Review: The Miseducation of Cameron Post

Before going to see this film I had read up as much as possible about it, even though I was always going to watch it after having seen Desiree Akhavan’s debut Appropriate Behaviour a number of equally entertaining times. Akhavan’s work is creative, entertaining and relatable; notably, it is queer. However, while Appropriate Behaviour is a witty comedy exploring themes close to Akhavan’s own experience, her second effort The Miseducation of Cameron Post is set at least 20 years ago and is a carefully solemn yet humorous adaptation of Emily Danforth’s novel. Akhavan lends her perspective once again to the direction and writing- alongside Cecilia Frugiuele- of The Miseducation of Cameron Post, with Chloë Grace Moretz as the eponymous protagonist.

The film takes us along Cameron’s journey from exploring the secret depths of her friendship with Coley, through being caught, to God’s Promise where she is to ‘cure’ her ‘same sex attraction.’ The aesthetics of the film, right down to the optimistically dingy school hall prom, clearly position the story in the 1990s. These settings, and the knowledge that gay conversion therapy was commonplace in the 1990s, allow for experiencing the film from a somewhat distant perspective. I allow myself to believe that if this film were set in the present day, we would have seen a section of the film depicting the outcry that would ensue back at Cameron’s school and hometown. But as Desiree Akhavan sagely reminded the audience in the post-screening Q&A, gay conversion therapy is still a prevalent issue in countries including the UK and America. So while this film has sentiments of a ‘period piece’ as it is set over two decades ago, it does also highlight the ongoing issue and struggle of gay conversion therapy and its damaging doctrines. The Miseducation of Cameron Post is a seminal work that brings queer coming-of-age stories to light from at least two queer women of colour (Iranian Akhavan and antagonist Sasha Lane who plays Cameron’s friend Jane Fonda) at the fore.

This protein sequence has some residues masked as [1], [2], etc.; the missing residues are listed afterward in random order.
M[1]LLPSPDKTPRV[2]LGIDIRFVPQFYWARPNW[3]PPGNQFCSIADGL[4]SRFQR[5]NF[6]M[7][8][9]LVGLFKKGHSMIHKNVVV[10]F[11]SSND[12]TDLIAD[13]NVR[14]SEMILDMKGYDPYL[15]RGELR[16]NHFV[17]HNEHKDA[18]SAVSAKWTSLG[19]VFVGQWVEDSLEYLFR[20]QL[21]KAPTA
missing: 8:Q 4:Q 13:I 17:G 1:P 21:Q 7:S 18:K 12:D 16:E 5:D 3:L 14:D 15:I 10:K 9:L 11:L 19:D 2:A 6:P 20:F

By giving as much time to showing the experiences inside God’s Promise as to Cameron’s personal struggle with her sexuality from secretive beginning through the self-doubt to the confident end, Moretz and Akhavan allow the audience to remember that the emotions and experiences of a teenager exploring her sexuality are timeless. Young queer teenagers today and tomorrow will relate to the risk, worry and curiosity of realising that they are different from the ‘norm’ that is and always has been thrust upon us at school, at home and in wider society. The worry in Cameron’s aunt’s voice as she justifies this decision of hers to send Cameron to God’s Promise by telling her how much she loves her and just wants her to be able to have a family is not isolated in the 1990s, of course, and the fact that the decision itself was given less than 3 minutes of the film and Cameron’s only involvement was eavesdropping on the discussion speaks volumes to the queer community of yesterday, today and tomorrow. Every self-identifying member of the LGBT+ community needs a more confident, unapologetic partner in queer disobedience like Jane Fonda.

Despite having a white protagonist, The Miseducation of Cameron Post is a film that is relatable to queer people of colour by virtue of the many other aspects of the queer experience that the story explores. Faith is an overarching theme in the film, permeating the atmosphere from the first scene. Akhavan stated that she was careful not to portray it as something to be denounced or ridiculed, but as another angle from which characters are exploring their life and sexuality. The film includes characters navigating various stages of their relationship with faith, from those who have ‘overcome same sex attraction,’ those in the process and those who have lost their faith completely. Akhavan gives each experience the nuance, time and seriousness it deserves. The storyline also deals with parents who have decided that their children do not fit into their ideal narrative so have pushed them into spaces such as God’s Promise, the death of parents and various beliefs and walks of life that influence their character today. By giving such a thorough representation of the last 200 pages of the novel which Frugiuele and Akhavan decided to focus on, The Miseducation of Cameron Post is a film that everyone will see themselves to some degree.

The Miseducation of Cameron Post is a peephole into the experiences of those who are forced into ostensibly therapeutic spaces to attack one of the most immutable facets of identity. Simultaneously a learning experience and a mirror of the society of the 1990s and present day alike, it is necessary, heartwarming and empowering viewing for all.

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